A Landmark Performance

By Emily Hung ’23, March 25, 2022

Dorothy Cotton Jubilee Singers Perform at Carnegie Hall.

On March 17, the echo of more than 100 singers filled the historic Carnegie Hall in New York City as the Dorothy Cotton Jubilee Singers, Fisk Jubilee Singers and three high school singing groups merged on stage to perform several pieces.

The Dorothy Cotton Jubilee Singers is a group of community singers in Ithaca, founded and directed by Baruch Whitehead, associate professor of music education at Ithaca College. The group of 75 singers include 23 current IC students and three alumni.

The group is named after Dorothy Cotton, an Ithaca resident and civil rights pioneer who worked alongside Dr. Martin Luther King Jr. when she served as education director for the Southern Christian Leadership Conference. Cotton passed away in 2018.

“Dorothy Cotton often used music to bring people together and to tear down walls and build bridges,” Whitehead said.

“I remember, specifically, as soon as the sopranos sang their first line, all of us heard the echoing off the ceiling. We all looked at each other, and we were like ‘Woah, this is wild.’”

Nick Jones ’24

The performance came after an invitation from Dr. Paul T. Kwami, the musical director of the Fisk Jubilee Singers at Fisk University in Nashville, TN. The pieces the singers performed at Carnegie Hall were Negro Spirituals, aligning with the mission of the Jubilee Singers, who are dedicated to its preservation. Nick Jones ’24, a voice performance and music education double major, says this type of music is different than what he has learned in his classes.

Students sitting backstage

Students were all smiles as they waited to perform. (Photo by Baruch Whitehead)

“For me personally, it allows me to belt more, and it’s just so much fun for me,” he said. “It feels freer to sing that kind of music. I like the way Dr. Whitehead conducts the choir because it’s very fun and fast-paced. We’re still treated very professionally, and we regard ourselves highly, but it’s a lot more about the joy of making music together.”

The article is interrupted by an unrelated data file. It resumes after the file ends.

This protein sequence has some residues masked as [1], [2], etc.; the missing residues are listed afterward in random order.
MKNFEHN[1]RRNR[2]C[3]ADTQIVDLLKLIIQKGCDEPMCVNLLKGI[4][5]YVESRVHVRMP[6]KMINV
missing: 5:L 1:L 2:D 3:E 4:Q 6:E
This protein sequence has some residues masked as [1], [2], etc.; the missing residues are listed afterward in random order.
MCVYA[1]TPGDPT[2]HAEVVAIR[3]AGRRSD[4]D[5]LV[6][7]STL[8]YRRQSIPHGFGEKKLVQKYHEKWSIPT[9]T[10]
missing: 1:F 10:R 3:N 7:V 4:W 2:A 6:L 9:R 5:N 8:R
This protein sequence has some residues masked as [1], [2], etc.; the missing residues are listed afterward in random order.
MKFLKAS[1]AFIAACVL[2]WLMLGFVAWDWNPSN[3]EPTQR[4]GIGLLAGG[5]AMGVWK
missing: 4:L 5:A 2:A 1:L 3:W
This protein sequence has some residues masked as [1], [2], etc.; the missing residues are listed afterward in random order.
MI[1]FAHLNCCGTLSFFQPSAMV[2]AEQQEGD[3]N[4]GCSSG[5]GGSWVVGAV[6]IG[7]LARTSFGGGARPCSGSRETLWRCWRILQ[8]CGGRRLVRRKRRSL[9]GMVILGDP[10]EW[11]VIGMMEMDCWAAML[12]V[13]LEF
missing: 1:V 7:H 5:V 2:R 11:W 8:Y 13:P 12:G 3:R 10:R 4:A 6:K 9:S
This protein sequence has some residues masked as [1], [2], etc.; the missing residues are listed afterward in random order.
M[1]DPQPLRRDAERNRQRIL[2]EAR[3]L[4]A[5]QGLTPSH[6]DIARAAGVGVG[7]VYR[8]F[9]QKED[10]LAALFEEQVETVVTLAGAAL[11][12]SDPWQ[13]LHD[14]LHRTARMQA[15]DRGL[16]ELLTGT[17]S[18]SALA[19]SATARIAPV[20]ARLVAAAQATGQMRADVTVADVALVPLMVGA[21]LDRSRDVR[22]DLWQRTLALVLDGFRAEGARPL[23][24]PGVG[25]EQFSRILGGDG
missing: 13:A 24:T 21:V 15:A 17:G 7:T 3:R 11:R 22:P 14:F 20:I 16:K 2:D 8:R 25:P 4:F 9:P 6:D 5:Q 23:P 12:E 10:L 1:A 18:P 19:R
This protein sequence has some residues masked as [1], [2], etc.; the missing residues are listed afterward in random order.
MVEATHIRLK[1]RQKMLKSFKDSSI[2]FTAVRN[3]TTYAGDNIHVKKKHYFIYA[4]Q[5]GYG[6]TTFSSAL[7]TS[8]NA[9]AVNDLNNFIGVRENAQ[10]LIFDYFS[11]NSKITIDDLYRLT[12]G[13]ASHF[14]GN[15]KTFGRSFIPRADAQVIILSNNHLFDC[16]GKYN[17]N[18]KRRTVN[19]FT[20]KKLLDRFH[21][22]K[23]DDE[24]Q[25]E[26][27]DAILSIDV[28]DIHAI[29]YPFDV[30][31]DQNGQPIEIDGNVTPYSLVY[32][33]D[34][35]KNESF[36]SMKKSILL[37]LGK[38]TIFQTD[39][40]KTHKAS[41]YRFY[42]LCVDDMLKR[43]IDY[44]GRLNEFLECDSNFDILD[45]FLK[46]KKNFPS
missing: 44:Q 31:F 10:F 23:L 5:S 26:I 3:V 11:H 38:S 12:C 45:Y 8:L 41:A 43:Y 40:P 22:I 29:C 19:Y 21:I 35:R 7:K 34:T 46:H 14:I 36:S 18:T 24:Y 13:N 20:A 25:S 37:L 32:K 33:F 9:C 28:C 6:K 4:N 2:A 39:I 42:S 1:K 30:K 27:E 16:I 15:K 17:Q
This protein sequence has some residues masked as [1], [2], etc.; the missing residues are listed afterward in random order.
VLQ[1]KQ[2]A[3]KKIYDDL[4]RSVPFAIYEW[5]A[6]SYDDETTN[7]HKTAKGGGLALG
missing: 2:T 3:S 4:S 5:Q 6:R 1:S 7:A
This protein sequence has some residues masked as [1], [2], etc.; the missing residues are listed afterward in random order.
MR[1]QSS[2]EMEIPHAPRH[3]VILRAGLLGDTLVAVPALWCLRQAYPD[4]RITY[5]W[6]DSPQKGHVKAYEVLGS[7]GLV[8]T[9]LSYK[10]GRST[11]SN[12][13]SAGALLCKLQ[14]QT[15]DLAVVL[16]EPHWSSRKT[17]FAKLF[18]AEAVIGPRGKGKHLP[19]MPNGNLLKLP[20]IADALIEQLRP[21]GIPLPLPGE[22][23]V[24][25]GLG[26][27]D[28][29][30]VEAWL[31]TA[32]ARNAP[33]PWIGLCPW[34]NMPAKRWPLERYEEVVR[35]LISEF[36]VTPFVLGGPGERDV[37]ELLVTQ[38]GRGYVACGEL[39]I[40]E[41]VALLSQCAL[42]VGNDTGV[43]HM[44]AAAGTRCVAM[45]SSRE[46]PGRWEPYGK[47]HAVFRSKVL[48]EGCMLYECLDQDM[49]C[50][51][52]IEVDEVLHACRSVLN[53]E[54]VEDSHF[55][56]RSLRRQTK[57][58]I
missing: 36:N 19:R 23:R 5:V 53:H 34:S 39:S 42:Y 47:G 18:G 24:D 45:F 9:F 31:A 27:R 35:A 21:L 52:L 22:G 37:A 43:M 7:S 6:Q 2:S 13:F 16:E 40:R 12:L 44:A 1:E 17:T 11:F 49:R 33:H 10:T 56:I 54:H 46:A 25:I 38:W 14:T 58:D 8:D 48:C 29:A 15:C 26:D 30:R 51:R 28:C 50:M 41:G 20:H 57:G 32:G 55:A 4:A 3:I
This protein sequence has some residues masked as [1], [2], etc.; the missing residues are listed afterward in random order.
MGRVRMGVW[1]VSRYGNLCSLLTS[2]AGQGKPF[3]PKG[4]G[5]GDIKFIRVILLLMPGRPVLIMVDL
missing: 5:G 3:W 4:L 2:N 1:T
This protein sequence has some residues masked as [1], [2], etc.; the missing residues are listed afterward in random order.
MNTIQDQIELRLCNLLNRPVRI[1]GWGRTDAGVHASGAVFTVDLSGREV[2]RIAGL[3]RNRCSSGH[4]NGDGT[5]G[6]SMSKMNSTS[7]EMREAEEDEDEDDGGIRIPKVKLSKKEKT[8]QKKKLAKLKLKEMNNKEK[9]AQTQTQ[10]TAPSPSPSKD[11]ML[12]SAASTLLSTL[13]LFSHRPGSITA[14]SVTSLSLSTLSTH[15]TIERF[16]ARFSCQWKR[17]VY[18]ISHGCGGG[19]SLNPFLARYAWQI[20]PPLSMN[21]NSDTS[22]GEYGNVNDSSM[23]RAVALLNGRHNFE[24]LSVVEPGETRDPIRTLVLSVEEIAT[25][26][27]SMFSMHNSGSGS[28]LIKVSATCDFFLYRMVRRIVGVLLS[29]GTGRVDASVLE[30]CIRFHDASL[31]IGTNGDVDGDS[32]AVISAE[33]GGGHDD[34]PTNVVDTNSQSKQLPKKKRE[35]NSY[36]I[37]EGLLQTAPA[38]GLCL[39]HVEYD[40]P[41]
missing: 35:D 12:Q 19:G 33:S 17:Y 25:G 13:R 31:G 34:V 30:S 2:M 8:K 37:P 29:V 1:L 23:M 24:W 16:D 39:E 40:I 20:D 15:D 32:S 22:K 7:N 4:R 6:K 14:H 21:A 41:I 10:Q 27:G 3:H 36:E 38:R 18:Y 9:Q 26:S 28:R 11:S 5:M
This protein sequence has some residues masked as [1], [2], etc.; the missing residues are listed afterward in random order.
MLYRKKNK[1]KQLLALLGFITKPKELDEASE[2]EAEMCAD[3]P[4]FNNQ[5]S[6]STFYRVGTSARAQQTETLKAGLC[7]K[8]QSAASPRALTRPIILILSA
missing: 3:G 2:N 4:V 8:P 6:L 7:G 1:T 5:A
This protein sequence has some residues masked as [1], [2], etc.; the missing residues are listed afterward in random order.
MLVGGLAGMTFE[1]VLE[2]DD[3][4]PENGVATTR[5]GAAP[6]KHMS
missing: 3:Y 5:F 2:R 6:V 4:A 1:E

He added that as soon as he walked into the performance space, he was in awe.

“I remember, specifically, as soon as the sopranos sang their first line, all of us heard the echoing off the ceiling,” Jones said. “We all looked at each other, and we were like ‘Woah, this is wild.’”

Gavin Tremblay ’23, a music education major, agreed saying the experience singing at Carnegie Hall for the first time was something he won’t forget.

“It was exhilarating and different from the other performances I’ve done,” he said. “It was a lot of singers conducted by a powerhouse of a conductor in a huge hall.”

As for the performance itself, Kathryn Dauer ‘23, a vocal music education major and singer for the group, says she felt the most connection with the song, “My God Is a Rock,” conducted by Whitehead.

“Not everybody gets to sing at Carnegie Hall. It’s one of the premier concert stages in the world. So, it's a real honor just to get invited to do it. Then, to go and get a standing ovation is beyond my imagination that would ever happen to me, personally.”

Baruch Whitehead, associate professor of music education

“After we sang it in one of our rehearsals, one of our choir members was brought to tears and was explaining what the song meant to her: that God is always there through the good and the bad,” Dauer said. “Dr. Whitehead kept taking us back to that. We stressed a lot that through this music that we can make our own personal connections with the song and with God.”

The piece earned a standing ovation from the audience.

Students standing outside

Several students said the performance was unforgettable.

“Not everybody gets to sing at Carnegie Hall,” Whitehead said. “It’s one of the premier concert stages in the world. So, it's a real honor just to get invited to do it. Then, to go and get a standing ovation is beyond my imagination that would ever happen to me, personally.”

Jones says the group practiced for hours every week to prepare for the concert. During that time and over the course of the trip to New York City to perform at Carnegie Hall, he was able to form connections with group members of the Ithaca community.

“I love the atmosphere, and it’s so different than my choir experience at Ithaca College,” Jones said. “It's a community choir. I instantly fell in love with the group, and I loved singing, the fun we all had in rehearsal and getting to meet different members of the community.”

Whitehead values the connections Ithaca College students are making with community members through the group.

“They build our family,” he said. “Music is a wonderful way of people having a sense of belonging, a sense of family, and we build beautiful community. I think more students should get to know wonderful people in Ithaca and to get outside of their bubble and outside of their comfort zone.”